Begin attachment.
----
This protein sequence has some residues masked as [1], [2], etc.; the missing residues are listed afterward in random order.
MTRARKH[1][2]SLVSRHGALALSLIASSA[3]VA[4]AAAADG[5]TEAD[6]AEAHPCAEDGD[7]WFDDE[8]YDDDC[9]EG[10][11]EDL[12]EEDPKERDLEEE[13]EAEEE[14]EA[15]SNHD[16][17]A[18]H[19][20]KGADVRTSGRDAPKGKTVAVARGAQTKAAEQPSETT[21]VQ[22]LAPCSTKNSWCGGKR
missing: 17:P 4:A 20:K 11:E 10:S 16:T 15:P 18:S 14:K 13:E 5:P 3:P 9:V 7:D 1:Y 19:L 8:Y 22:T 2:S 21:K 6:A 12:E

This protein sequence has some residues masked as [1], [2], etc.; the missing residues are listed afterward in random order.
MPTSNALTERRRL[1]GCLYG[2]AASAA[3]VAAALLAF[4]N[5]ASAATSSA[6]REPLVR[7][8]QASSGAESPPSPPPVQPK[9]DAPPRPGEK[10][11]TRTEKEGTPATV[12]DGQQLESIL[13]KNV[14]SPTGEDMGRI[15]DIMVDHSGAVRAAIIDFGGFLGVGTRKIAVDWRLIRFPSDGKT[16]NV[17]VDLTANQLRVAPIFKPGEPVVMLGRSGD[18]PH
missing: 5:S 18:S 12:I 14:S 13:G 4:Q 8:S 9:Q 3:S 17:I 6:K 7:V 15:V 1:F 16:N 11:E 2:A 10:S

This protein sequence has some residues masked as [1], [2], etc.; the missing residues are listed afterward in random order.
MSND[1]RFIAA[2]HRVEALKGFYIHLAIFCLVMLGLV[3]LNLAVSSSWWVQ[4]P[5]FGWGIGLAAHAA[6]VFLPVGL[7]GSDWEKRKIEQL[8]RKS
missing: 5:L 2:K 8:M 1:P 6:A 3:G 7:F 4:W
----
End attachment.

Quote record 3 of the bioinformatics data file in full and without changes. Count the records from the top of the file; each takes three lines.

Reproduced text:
This protein sequence has some residues masked as [1], [2], etc.; the missing residues are listed afterward in random order.
MSND[1]RFIAA[2]HRVEALKGFYIHLAIFCLVMLGLV[3]LNLAVSSSWWVQ[4]P[5]FGWGIGLAAHAA[6]VFLPVGL[7]GSDWEKRKIEQL[8]RKS
missing: 5:L 2:K 8:M 1:P 6:A 3:G 7:F 4:W